Page:A Memoir of the Last Year of the War for Independence in the Confederate States of America.djvu/60

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were sent to the hospitals at Frederick under charge of competent medical officers, and our dead were buried. During the operations at Monocacy, a contribution of $200,000 in money, was levied on the city of Frederick, and some needed supplies were obtained.



On the 10th, the march was resumed at daylight, and we bivouacked four miles from Rockville, on the Georgetown pike, having marched twenty miles. Ramseur's division which had remained behind for a short time to protect a working party engaged in destroying the railroad bridge, was detained, for a time in driving off the party of cavalry which had been following from Maryland Heights, and did not get up until one o'clock at night. McCausland, moving in front on this day, drove a body of the enemy's cavalry before him, and had quite a brisk engagement at Rockville, where he encamped after defeating and driving off the enemy.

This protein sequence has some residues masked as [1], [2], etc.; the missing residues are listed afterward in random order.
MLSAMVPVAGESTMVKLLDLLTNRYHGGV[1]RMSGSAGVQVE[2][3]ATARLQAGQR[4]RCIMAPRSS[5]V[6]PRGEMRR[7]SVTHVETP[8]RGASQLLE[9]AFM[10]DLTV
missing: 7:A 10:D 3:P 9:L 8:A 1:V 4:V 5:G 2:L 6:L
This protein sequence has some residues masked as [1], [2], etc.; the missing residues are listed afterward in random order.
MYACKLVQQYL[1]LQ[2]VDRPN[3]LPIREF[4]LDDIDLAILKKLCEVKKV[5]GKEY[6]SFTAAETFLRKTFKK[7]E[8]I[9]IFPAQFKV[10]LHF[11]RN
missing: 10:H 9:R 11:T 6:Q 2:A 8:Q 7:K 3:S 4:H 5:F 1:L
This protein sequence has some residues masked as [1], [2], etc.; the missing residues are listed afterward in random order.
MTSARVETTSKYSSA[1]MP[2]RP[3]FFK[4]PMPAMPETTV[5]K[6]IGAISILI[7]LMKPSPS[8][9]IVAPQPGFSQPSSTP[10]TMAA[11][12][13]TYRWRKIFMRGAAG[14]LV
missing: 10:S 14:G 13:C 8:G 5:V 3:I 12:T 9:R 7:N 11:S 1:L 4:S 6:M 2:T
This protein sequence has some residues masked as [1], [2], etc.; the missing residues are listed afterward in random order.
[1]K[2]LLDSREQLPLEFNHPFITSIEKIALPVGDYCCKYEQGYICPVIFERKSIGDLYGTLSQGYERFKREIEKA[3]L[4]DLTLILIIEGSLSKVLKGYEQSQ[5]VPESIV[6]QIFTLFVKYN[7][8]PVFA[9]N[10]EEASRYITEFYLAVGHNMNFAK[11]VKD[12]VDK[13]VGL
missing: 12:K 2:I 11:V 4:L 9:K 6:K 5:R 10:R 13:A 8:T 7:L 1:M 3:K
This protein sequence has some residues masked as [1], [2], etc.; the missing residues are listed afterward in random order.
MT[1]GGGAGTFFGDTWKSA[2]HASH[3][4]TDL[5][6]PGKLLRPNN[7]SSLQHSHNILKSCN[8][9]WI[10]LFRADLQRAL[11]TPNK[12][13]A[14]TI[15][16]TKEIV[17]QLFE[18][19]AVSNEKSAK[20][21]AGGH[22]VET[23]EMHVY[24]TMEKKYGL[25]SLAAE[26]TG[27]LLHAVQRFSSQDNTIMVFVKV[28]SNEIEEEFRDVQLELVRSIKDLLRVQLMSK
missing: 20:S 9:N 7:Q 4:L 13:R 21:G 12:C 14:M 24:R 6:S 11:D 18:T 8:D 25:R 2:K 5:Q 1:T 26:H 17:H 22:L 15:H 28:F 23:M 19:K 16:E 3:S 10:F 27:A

We moved at daylight on the 11th: McCausland moving on the Georgetown pike, while the infantry, preceded by Imboden's cavalry under Colonel Smith, turned to the left at Rockville, so as to reach the 7th street pike which runs by Silver Spring into Washington, Jackson's cavalry moved on the, left flank. The previous day had been very warm, and the roads were exceedingly dusty, MS there had been no rain for several weeks. The heat during the night had been very oppressive, and but little rest had been obtained. This day was an exceedingly hot one, and there was no air stirring. While marching, the men were enveloped in a suffocating cloud of dust, and many of them fell by the way from exhaustion. Our progress was therefore very much impeded, but I pushed on as rapidly as possible, hoping to get into the fortiti-